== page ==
NEW YORK (Reuters) - Two Russian nationals arrested in the United States last October on charges of conspiring to export sensitive military technology from the United States to Russia were sentenced to time served on Friday, a spokesman for U.S. prosecutors said.
Dmitrii Aleksandrovich Karpenko, 33, and Alexey Krutilin, 27, both pleaded guilty on March 8 and were sentenced by U.S. District Judge Leo Glasser in Brooklyn. They have agreed to immediate deportation to Russia, where both live, the spokesman said.
U.S. prosecutors said the men planned to obtain microelectronics from manufacturers and suppliers in the United States and export them to Russia while evading government controls on high-tech exports.
The technology at issue included devices used in radar and missile guidance systems, prosecutors said. The United States restricts the export of items it believes could contribute to weapons proliferation and undermine U.S. national security.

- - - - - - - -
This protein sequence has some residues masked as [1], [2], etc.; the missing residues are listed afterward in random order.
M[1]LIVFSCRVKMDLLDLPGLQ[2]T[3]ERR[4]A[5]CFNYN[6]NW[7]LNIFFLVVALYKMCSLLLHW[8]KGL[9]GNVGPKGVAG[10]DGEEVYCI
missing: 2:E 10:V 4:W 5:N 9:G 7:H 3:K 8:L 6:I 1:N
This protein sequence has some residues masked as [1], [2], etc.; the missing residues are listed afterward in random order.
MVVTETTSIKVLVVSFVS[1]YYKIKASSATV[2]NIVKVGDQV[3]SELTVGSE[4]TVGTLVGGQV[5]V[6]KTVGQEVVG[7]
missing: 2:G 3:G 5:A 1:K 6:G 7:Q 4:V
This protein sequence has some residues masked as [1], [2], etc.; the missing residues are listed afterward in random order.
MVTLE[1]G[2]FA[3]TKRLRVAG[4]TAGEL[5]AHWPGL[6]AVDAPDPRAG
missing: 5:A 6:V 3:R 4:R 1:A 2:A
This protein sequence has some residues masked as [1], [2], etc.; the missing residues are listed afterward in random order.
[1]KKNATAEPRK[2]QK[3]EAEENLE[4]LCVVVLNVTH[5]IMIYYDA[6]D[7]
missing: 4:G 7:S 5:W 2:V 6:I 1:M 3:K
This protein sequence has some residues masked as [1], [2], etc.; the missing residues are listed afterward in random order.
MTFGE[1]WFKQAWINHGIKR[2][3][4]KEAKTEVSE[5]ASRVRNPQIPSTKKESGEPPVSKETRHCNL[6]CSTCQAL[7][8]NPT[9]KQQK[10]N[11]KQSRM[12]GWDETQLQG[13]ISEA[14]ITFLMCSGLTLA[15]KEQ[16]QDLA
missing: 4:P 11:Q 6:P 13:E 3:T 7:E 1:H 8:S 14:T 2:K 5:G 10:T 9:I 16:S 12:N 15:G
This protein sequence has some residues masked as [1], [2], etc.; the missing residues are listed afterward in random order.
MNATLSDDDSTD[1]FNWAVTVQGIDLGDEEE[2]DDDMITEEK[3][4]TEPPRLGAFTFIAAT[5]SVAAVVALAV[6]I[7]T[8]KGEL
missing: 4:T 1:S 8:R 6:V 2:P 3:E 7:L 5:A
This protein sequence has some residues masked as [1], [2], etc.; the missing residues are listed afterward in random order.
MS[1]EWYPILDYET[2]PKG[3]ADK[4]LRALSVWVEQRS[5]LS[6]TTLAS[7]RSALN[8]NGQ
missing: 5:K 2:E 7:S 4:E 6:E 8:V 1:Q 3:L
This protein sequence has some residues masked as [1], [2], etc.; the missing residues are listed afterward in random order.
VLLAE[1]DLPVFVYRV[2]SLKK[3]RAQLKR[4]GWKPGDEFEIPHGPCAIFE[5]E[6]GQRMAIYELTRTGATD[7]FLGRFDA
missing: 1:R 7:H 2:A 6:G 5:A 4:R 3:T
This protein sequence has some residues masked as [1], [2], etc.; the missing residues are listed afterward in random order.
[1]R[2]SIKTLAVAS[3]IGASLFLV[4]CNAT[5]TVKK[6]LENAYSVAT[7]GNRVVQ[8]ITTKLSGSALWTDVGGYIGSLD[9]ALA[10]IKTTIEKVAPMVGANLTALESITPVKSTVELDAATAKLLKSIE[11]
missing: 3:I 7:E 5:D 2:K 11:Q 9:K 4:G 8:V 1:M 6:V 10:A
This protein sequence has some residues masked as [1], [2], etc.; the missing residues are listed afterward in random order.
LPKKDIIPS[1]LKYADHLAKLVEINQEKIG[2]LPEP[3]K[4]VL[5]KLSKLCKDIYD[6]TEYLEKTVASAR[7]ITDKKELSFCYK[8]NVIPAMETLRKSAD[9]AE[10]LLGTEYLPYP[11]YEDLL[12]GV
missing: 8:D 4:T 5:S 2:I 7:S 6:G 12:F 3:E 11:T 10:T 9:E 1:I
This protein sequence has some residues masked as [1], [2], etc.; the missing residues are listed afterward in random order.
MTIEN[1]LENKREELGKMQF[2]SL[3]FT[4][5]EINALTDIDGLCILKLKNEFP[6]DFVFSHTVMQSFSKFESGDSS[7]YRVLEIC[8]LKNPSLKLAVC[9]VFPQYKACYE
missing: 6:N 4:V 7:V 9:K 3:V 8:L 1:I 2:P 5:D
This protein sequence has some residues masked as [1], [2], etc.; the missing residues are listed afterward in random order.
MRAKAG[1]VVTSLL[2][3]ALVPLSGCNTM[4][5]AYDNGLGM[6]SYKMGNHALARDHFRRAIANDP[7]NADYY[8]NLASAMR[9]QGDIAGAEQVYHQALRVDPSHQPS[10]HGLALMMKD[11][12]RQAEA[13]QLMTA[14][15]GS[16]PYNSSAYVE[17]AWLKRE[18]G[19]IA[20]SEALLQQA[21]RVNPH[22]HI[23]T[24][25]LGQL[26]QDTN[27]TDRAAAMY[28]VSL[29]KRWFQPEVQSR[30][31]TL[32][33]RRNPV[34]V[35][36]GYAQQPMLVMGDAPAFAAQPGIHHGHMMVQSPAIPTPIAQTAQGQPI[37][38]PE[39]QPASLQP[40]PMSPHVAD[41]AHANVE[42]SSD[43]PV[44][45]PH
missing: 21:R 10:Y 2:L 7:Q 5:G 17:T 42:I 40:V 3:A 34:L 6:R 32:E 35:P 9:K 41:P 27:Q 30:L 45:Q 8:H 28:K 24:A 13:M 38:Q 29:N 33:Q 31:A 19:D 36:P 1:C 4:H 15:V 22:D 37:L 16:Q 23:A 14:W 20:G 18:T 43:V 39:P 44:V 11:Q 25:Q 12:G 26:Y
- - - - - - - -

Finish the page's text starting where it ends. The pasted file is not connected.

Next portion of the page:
Karpenko and Krutilin were arrested in Denver on Oct. 5 in a sting operation arranged by U.S. Department of Homeland Security agents posing as sellers, according to court filings.
In briefs filed in the Brooklyn court, lawyers for Karpenko and Krutilin said while the two men knew the purpose of their trip was illegal, they had been sent by their employer, a Russian company called Aelek, and did not plan the purchases themselves.
“We’re grateful that Judge Glasser recognised the limited role that Mr. Karpenko and Mr. Krutilin played in the conspiracy,” said Richard Levitt, a lawyer for Karpenko.
Raymond Granger, a lawyer for Krutilin, said his client was “extremely gratified” by the decision.
Prosecutors said last October that Karpenko and Krutilin conspired with Alexey Barysheff, a U.S. citizen living in Brooklyn who was also arrested. Prosecutors say Barysheff set up front companies to buy and export electronics.
Barysheff also has pleaded guilty and is scheduled to be sentenced on June 17, court records show.
Reporting by Brendan Pierson in New York; Editing by Jonathan Oatis and Bill Trott